Burnout is a state of emotional, mental, and physical exhaustion caused by prolonged and excessive stress, often related to work or caregiving. It can result in feelings of cynicism, detachment, and a reduced sense of accomplishment, leading to a decreased ability to perform tasks effectively.

Robert Common, Founder and Managing Partner of The Beekeeper House, a mental health and addiction treatment centre, answers some of the most common questions around burnout to help individuals recognise the signs and get the help and support they need to overcome it.

Why is burnout still a problem?

Burnout is one of the biggest mental health challenges that raised its head during lockdown and continues to be a significant issue.

Workloads are still unreasonable, and the added pressure of the global economic crisis and looming recessions mean people feel unable to take their foot off the gas, even when running on empty.

If burnout is left untreated, it can become a major issue impacting all parts of a person’s life. It can affect performance and productivity, and both working and personal relationships. There is also a strong link between stress and substance and alcohol abuse; without adequate treatment, individuals are more likely to turn to drugs or booze as a coping mechanism.

What are the symptoms?

  • Crippling Physical Exhaustion: It’s normal to feel tired if you’ve been under stress, but burnout exhaustion goes far beyond feeling tired; it’s a constant sense of fatigue that no amount of sleep or rest seems to resolve.
  • Sleep Issues: Burnout is a cruel double-edged sword in that not only is chronic exhaustion a common symptom, but those experiencing burnout also tend to have problems getting enough, or quality sleep. Insomnia, restlessness and bad dreams can all occur when you’re over-stretched.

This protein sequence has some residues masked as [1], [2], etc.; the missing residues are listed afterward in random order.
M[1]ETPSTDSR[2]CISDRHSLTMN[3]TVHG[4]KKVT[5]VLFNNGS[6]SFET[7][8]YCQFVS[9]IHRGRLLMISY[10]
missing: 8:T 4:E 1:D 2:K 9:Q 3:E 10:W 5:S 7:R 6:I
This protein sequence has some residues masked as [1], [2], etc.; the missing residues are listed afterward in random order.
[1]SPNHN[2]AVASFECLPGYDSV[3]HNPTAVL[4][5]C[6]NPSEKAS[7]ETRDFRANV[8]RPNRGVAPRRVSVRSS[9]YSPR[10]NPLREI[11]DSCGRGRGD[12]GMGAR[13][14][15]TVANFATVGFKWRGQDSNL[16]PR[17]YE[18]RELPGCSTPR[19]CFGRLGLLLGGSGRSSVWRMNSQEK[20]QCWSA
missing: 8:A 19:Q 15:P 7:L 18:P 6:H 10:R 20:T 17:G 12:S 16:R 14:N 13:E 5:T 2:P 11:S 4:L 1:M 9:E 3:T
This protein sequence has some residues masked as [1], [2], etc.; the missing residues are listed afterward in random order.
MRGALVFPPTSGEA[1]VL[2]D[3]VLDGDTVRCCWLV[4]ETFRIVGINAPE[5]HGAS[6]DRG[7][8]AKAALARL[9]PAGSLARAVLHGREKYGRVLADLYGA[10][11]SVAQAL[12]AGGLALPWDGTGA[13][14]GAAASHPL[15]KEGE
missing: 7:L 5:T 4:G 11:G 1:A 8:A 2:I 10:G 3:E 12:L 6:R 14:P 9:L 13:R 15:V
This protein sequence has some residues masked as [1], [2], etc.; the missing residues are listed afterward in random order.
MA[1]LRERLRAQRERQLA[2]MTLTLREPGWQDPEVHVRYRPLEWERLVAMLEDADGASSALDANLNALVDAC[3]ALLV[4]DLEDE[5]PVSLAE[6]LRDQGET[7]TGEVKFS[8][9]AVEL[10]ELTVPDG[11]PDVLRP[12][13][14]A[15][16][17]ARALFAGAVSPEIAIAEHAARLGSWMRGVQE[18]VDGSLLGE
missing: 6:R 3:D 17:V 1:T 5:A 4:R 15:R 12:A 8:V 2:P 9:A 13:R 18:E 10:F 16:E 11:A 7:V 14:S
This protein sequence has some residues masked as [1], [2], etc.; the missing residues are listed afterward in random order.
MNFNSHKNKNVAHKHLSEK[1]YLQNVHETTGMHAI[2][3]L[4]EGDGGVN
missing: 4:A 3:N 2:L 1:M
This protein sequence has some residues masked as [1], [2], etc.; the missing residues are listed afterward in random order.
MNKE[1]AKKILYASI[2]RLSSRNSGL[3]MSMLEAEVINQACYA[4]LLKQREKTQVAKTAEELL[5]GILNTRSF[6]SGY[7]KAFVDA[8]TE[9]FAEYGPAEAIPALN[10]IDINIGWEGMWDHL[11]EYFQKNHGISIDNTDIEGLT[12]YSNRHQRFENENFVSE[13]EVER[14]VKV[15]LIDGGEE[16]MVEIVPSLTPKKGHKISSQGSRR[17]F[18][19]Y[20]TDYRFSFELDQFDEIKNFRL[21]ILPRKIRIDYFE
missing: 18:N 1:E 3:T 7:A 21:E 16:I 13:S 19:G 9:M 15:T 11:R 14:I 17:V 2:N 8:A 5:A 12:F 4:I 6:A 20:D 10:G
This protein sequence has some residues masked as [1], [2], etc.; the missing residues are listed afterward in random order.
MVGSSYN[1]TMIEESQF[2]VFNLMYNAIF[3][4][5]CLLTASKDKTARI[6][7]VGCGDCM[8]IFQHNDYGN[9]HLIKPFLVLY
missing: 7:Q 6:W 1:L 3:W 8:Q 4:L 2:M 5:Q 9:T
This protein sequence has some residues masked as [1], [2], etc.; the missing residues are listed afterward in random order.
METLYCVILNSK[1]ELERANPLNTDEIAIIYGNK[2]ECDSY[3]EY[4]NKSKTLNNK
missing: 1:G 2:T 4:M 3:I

• Productivity Dips: When you have too much going on in your head and you’re already fatigued, it can be difficult to prioritise, make decisions and remember everything you need to do. Even the most proactive of people can dither and miss deadlines when they’re burnt out. You might also find yourself making decisions that are out of character.
  • Personality Changes: One of the first signs of burnout is feeling disengaged with your work or job. This can even happen to people who find a great sense of fulfilment in what they do. It can also cross over into your personal life, and you may find yourself becoming snappy and irritable with family and friends.

Who is affected by burnout?

Like all mental health issues, burnout does not discriminate, although research suggests that some groups may be more at risk than others. A report by Future Forum covering over 10,700 workers in six countries showed several trends:

  • Women: Women are more than a third (32%) more likely than men to experience burnout
  • Under 30s: Those under 30 are 29% more likely to experience symptoms than their older counterparts.
  • Middle Managers: Middle managers are taking the brunt and are at the highest risk of burnout (43%) than any other job level.

How is burnout treated?

All too often, treatment for mental health issues like burnout goes down the path of medication as a first resort. However, this does not treat the root causes.

There is an increasing evidence base that shows therapeutic techniques help you begin to understand the psychological and environmental factors that may be contributing to burnout.

Burnout is not just mental exhaustion but also physical. This is why treatment should include somatic approaches and mindful practices like meditation and yoga that help you develop the skills necessary to manage your mental health in the long term.

Editor at Workplace Wellbeing Professional | Website | + posts

Joanne is the editor for Workplace Wellbeing Professional and has a keen interest in promoting the safety and wellbeing of the global workforce. After earning a bachelor's degree in English literature and media studies, she taught English in China and Vietnam for two years. Before joining Work Well Pro, Joanne worked as a marketing coordinator for luxury property, where her responsibilities included blog writing, photography, and video creation.